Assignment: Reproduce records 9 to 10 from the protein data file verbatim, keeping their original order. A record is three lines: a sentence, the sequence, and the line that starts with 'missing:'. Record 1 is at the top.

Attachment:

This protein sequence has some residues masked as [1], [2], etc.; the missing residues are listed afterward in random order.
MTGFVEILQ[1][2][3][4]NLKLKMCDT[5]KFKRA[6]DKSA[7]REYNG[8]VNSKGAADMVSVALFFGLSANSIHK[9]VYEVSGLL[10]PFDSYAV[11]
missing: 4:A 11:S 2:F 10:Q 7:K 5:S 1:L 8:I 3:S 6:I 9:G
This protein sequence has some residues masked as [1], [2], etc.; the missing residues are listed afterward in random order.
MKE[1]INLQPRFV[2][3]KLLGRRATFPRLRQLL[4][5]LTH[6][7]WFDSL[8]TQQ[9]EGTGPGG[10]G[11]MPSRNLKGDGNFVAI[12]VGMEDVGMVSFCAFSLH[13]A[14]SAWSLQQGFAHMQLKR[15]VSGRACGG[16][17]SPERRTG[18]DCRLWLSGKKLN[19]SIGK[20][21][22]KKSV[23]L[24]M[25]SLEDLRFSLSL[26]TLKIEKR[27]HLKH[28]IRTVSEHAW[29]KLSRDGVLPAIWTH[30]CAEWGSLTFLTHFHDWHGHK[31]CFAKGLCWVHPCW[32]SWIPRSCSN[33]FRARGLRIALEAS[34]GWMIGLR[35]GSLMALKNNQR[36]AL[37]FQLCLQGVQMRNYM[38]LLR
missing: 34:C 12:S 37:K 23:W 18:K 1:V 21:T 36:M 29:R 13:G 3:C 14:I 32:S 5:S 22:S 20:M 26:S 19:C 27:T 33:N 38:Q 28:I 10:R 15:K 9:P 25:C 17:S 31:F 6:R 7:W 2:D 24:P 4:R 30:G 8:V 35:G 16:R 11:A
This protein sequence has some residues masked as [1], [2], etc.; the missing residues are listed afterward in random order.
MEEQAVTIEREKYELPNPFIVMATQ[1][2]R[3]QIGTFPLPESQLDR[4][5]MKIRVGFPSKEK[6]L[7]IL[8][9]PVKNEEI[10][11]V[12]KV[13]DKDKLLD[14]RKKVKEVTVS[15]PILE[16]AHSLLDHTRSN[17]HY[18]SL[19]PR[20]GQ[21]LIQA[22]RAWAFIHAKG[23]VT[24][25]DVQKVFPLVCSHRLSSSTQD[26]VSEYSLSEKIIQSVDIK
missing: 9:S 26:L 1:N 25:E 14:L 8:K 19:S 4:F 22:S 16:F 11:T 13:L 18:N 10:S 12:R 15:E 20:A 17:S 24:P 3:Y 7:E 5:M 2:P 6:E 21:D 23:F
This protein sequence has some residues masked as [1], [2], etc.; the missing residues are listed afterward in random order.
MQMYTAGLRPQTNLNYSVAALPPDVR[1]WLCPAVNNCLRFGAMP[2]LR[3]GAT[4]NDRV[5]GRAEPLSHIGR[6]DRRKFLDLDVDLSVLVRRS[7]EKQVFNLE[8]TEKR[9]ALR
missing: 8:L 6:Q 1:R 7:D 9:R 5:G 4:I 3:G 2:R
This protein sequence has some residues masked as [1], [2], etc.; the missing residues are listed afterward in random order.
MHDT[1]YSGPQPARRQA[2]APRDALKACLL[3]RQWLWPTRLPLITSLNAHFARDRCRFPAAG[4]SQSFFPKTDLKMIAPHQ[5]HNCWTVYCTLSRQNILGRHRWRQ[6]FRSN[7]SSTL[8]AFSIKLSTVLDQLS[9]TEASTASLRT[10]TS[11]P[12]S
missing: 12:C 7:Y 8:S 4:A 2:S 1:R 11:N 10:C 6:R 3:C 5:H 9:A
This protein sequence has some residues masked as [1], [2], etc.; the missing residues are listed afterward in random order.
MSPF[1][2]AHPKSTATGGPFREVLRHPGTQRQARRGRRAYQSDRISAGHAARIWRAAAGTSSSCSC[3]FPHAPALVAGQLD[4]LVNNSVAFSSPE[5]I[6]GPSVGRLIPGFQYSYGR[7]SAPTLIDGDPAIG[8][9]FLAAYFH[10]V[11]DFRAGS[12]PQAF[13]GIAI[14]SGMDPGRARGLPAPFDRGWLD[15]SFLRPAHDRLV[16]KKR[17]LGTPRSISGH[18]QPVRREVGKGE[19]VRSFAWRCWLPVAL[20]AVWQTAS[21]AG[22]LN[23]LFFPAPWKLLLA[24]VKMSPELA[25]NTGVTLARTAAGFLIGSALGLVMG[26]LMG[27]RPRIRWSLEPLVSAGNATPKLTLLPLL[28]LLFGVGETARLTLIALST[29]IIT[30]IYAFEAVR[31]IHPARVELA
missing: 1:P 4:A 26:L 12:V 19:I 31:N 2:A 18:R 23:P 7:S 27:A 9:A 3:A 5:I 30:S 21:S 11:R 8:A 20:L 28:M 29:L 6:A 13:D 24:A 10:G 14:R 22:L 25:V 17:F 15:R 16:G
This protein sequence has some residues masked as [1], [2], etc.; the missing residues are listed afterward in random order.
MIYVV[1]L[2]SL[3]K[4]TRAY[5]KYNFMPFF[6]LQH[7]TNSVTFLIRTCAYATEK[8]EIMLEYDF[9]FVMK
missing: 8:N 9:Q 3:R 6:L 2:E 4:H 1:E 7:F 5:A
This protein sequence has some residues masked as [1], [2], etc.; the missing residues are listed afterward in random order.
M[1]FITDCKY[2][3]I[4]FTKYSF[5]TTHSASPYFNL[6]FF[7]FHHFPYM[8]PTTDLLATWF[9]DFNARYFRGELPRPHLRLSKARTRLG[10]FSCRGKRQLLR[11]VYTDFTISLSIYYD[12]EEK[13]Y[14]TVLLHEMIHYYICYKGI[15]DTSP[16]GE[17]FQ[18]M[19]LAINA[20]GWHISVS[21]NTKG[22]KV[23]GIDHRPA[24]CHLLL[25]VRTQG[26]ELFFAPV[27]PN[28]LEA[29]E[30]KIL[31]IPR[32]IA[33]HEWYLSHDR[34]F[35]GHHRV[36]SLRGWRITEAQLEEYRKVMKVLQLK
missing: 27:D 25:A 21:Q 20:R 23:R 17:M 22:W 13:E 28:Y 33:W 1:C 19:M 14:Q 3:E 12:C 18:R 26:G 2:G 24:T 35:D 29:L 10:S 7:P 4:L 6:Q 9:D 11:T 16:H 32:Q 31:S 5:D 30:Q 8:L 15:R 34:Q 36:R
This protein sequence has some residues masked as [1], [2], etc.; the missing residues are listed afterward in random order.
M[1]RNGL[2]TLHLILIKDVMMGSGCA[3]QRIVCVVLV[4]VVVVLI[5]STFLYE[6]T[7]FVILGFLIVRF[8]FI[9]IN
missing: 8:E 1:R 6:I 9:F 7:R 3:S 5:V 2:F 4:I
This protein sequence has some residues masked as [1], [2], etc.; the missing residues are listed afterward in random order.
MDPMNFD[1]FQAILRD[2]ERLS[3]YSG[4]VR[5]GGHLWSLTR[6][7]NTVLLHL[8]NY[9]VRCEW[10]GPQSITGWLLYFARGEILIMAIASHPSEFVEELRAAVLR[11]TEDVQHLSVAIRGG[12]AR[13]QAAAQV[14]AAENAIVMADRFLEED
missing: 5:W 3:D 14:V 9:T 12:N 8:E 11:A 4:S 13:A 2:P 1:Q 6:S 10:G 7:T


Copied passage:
This protein sequence has some residues masked as [1], [2], etc.; the missing residues are listed afterward in random order.
M[1]RNGL[2]TLHLILIKDVMMGSGCA[3]QRIVCVVLV[4]VVVVLI[5]STFLYE[6]T[7]FVILGFLIVRF[8]FI[9]IN
missing: 8:E 1:R 6:I 9:F 7:R 3:S 5:V 2:F 4:I
This protein sequence has some residues masked as [1], [2], etc.; the missing residues are listed afterward in random order.
MDPMNFD[1]FQAILRD[2]ERLS[3]YSG[4]VR[5]GGHLWSLTR[6][7]NTVLLHL[8]NY[9]VRCEW[10]GPQSITGWLLYFARGEILIMAIASHPSEFVEELRAAVLR[11]TEDVQHLSVAIRGG[12]AR[13]QAAAQV[14]AAENAIVMADRFLEED
missing: 5:W 3:D 14:V 9:T 12:N 8:E 11:A 4:S 13:A 2:P 1:Q 6:S 10:G 7:T